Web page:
Jessica McGuinty

Jessica McGuinty, after her Locks of Love hair cut.

"My mother would say 'You're just a kid. You can't do anything about it," McGuinty recalls. "That always bothered me."

So when she founded Jessicurl six years ago, she planned to give money to charity as soon as her revenues hit a certain level.

Two years later, she was watching "Oprah" and heard Dr. Katherine Hamlin talking about a cause that really touched her heart — curing women in Ethiopia of fistulas, a horrible condition that can happen as a result of female circumcision. Soon after that, she saw an interview with Michael Franti, lead singer of the band Spearhead, who was speaking out about injustice in the world. He referred to his band as a human rights organization.

"I thought that if a band can be a human rights organization, why can't my business?" McGuinty recalls. "I thought, 'What am I waiting for?' All of a sudden, my business became about a lot more than hair!"

McGuinty put something on her web site allowing her customers to donate money directly to the Fistula Hospital. Since then, Jessicurl — with the help of its customers — has donated more than $10,000 to a long list of organizations, including Smile Train, North Star Quest Camp, Stop the Violence Campaign and Adopt a Mine Field. She regularly gets input from customers about causes they'd like to support.

"Our customers thank us for giving them the opportunity to give," McGuinty says. "As one person, they don't feel that they can do much. But $10 and $25 really adds up and makes a difference."

One of her favorite fund-raising endeavors is her "Jokebox," a large jukebox she takes to various events. When a customer pays money, she pops out and tells a joke. She charges to $1-$5, depending on whether the joke is a clean one or a dirty one. She calls it a a "totally Jessica thing," reflecting her offbeat personality while raising money for various charities.

One of her most recent philanthropic efforts was to cut off her long curls for Locks of Love, which makes wigs for children with medical hair loss."

For McGuinty, it's always been about helping others. The entire impetus for her company came from her desire to share a recipe she'd created for a curly gel, not to start a business.

McGuinty struggled with her hair since puberty turned her straight locks curly at 14. She was called "Mushroom Head" and "Helmet Head" by her classmates. In her search for information and support, she came across NaturallyCurly.com, immersing herself in CurlTalk and making numerous cyber friends.

Much of what they talk about, however, are products — mostly how they didn't work. One day, she came across a very basic recipe for a hair gel made out of flax seeds.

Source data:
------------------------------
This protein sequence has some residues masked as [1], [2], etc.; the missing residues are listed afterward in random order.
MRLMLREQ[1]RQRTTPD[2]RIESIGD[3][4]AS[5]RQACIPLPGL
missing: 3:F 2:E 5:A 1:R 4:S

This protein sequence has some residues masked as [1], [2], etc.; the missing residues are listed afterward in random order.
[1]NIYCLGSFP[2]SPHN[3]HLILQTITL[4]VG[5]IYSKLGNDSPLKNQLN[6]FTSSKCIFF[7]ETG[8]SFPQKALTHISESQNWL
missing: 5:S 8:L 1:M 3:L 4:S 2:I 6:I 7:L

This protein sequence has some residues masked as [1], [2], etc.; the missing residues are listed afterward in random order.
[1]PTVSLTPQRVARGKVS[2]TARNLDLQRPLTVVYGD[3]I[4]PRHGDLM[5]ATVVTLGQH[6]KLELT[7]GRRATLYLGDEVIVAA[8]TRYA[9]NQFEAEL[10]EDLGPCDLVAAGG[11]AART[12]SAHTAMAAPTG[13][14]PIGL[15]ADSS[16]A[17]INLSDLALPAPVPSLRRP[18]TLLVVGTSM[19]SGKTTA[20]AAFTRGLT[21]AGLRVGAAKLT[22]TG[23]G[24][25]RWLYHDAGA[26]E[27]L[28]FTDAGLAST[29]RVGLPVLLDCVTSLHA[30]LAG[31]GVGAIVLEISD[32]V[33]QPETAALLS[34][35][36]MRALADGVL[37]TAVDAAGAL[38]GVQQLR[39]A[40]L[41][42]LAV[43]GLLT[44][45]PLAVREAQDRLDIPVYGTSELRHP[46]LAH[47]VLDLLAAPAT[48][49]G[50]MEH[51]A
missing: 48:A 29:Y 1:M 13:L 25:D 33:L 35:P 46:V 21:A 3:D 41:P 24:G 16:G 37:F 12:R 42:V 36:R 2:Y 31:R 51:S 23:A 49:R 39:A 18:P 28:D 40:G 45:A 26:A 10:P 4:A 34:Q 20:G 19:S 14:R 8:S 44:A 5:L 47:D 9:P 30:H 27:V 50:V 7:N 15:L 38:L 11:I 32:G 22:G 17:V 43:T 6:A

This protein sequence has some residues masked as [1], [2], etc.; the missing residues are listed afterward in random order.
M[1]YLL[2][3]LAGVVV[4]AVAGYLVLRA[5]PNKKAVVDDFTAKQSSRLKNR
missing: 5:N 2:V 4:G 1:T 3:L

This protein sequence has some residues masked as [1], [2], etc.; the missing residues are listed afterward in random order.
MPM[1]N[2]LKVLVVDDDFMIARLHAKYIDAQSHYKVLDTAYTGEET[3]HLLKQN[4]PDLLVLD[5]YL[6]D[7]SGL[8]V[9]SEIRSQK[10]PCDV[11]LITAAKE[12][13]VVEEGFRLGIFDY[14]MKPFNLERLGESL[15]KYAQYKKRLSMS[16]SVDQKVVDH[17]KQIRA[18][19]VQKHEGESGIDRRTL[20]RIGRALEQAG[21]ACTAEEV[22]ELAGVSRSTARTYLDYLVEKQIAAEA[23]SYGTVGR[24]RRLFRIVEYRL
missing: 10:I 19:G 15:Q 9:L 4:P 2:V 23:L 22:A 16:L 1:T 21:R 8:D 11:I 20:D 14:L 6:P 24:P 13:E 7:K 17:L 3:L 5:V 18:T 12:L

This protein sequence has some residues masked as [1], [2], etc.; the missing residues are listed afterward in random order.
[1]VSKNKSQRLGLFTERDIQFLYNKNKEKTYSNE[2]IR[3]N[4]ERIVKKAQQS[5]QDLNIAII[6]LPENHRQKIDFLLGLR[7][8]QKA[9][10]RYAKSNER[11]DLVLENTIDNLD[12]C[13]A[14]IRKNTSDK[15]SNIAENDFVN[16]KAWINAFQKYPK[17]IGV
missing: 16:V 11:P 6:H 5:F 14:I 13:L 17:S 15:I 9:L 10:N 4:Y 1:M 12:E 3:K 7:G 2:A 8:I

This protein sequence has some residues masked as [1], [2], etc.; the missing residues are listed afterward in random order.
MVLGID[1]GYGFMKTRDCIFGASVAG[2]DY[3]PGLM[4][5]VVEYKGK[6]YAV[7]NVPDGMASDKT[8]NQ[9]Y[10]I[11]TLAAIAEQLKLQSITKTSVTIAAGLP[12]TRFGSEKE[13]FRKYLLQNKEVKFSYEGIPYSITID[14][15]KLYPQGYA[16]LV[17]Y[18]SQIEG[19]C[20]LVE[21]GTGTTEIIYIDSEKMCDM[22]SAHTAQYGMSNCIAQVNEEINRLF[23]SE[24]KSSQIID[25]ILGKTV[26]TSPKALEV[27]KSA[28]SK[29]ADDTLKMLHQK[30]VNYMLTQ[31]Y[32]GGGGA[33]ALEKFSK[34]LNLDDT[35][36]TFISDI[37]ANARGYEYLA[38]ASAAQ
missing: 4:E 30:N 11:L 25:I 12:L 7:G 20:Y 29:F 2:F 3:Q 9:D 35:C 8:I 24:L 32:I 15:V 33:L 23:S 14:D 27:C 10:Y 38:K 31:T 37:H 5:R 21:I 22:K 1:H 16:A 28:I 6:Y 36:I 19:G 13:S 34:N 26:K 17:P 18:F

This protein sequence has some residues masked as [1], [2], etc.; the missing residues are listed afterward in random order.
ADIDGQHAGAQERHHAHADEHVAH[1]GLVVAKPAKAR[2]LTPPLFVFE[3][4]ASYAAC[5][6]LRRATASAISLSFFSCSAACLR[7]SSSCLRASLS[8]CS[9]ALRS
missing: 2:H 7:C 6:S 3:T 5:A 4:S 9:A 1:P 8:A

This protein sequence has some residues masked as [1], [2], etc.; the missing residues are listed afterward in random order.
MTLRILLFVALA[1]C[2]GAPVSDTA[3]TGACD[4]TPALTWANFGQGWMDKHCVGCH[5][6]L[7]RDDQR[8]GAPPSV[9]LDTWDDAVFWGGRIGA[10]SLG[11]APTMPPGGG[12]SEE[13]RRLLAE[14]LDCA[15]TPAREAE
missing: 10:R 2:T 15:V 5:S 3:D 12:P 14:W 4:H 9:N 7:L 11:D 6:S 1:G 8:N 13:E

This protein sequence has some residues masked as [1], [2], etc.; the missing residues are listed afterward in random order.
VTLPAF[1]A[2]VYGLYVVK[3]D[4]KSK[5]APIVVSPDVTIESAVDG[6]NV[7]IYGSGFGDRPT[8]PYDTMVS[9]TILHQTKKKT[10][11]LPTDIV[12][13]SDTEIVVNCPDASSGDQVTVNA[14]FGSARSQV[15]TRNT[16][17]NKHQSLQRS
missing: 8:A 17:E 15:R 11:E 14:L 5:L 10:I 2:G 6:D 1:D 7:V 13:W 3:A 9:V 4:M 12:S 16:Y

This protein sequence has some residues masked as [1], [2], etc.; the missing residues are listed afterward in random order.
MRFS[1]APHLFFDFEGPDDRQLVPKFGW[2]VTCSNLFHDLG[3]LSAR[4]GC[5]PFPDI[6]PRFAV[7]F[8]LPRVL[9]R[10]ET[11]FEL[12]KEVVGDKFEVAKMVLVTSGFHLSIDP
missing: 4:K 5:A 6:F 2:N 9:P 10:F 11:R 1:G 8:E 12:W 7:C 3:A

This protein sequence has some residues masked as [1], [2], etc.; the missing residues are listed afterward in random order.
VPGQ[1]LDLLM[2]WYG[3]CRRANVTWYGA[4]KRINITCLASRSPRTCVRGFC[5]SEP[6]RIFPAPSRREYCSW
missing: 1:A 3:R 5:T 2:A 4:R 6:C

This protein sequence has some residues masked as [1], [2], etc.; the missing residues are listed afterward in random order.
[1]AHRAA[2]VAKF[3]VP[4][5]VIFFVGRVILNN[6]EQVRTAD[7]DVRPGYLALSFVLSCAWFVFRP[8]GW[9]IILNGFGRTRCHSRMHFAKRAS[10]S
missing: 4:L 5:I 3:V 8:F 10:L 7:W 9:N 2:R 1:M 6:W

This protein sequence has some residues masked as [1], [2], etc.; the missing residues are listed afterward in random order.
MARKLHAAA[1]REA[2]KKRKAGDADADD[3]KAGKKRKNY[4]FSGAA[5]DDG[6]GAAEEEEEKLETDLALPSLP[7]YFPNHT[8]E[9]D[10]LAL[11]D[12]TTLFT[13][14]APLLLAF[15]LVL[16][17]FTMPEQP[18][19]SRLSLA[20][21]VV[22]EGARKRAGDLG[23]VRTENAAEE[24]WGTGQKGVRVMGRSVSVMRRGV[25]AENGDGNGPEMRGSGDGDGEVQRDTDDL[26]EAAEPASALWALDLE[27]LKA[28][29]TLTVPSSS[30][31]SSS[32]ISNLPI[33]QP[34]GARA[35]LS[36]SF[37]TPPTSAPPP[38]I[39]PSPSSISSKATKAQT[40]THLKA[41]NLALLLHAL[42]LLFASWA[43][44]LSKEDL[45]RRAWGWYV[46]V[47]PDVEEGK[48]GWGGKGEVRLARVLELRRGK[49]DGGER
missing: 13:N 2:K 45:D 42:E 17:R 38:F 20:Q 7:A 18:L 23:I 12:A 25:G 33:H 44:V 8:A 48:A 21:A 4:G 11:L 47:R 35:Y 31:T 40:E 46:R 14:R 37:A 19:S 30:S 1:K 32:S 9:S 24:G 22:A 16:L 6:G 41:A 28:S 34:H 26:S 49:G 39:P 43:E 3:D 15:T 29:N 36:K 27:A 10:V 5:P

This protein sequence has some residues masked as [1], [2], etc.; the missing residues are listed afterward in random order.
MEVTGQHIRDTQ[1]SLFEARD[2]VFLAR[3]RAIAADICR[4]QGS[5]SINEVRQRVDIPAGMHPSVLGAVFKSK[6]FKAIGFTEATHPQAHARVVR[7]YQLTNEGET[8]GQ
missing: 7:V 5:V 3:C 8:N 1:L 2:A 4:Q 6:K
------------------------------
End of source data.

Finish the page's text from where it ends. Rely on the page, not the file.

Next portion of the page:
"I remember thinking, 'Wow, how cool would it be if I could just make my OWN hair gel? I sure would save a lot of money!'" recalls McGuinty, who was working as a personal trainer at the time.

So she tried a basic recipe, with less-than-stellar results. That experiment inspired her to tweak the recipe, adding other natural ingredients she had learned about, such as jojoba oil and glycerin.

"The results were nothing short of miraculous," she says. " I was shocked that FINALLY my hair looked like I wanted, and I had made the product on my stove!"

Jessucurl products

Jessicurl's lineup of products.

"It happened so organically," McGuinty says. "It wasn't my idea. It was really the people who encouraged me to do it. Pretty crazy, huh?"

The company grew slowly, with McGuinty working out of her 600-square-foot apartment, making labels on her computer. Soon requests came from customers looking for gentle shampoos and moisturizing conditioners.

When customers requested a stronger-holding styling process, she turned to members of NaturallyCurly to help name the product. Annette Gaynes (CurlTalk's NetG) came up with the name Confident Coils, and the product was officially launched in Austin.

The company now sells 11 hair-care products and a body-care line.

"All of our products have been the result of customer input," McGuinty says. "I only want to do something when there's a really loud drumbeat for it. We feel that we now have a solid line with something for everyone."

McGuinty's company now is a household word for many curlies, and her growing business reflects that.

Since the company's birth, Jessicurl has moved its operations from the San Francisco Bay area to a 2,000-square-foot factory in Arcata, Calif., where products are tested on actual curls (not animals!). She now has eight employees. Her products are shipped to curlies around the world — many who learned about her through word of mouth. She was a guest on The Rachael Ray show in October of 2006, providing curly hair tips.

Looking back over the past six years, McGuinty says it is amazing how quickly time has passed — years in which she has morphed into a successful, confident entrepreneur.

"I've really learned that I'm an excellent thinker," McGuinty says. "We didn't have a handbook for how to start and grow a curly hair business. All our marketing ideas had to be original and creative.

More important, McGuinty is proud that she's created a company that truly reflects who she is.


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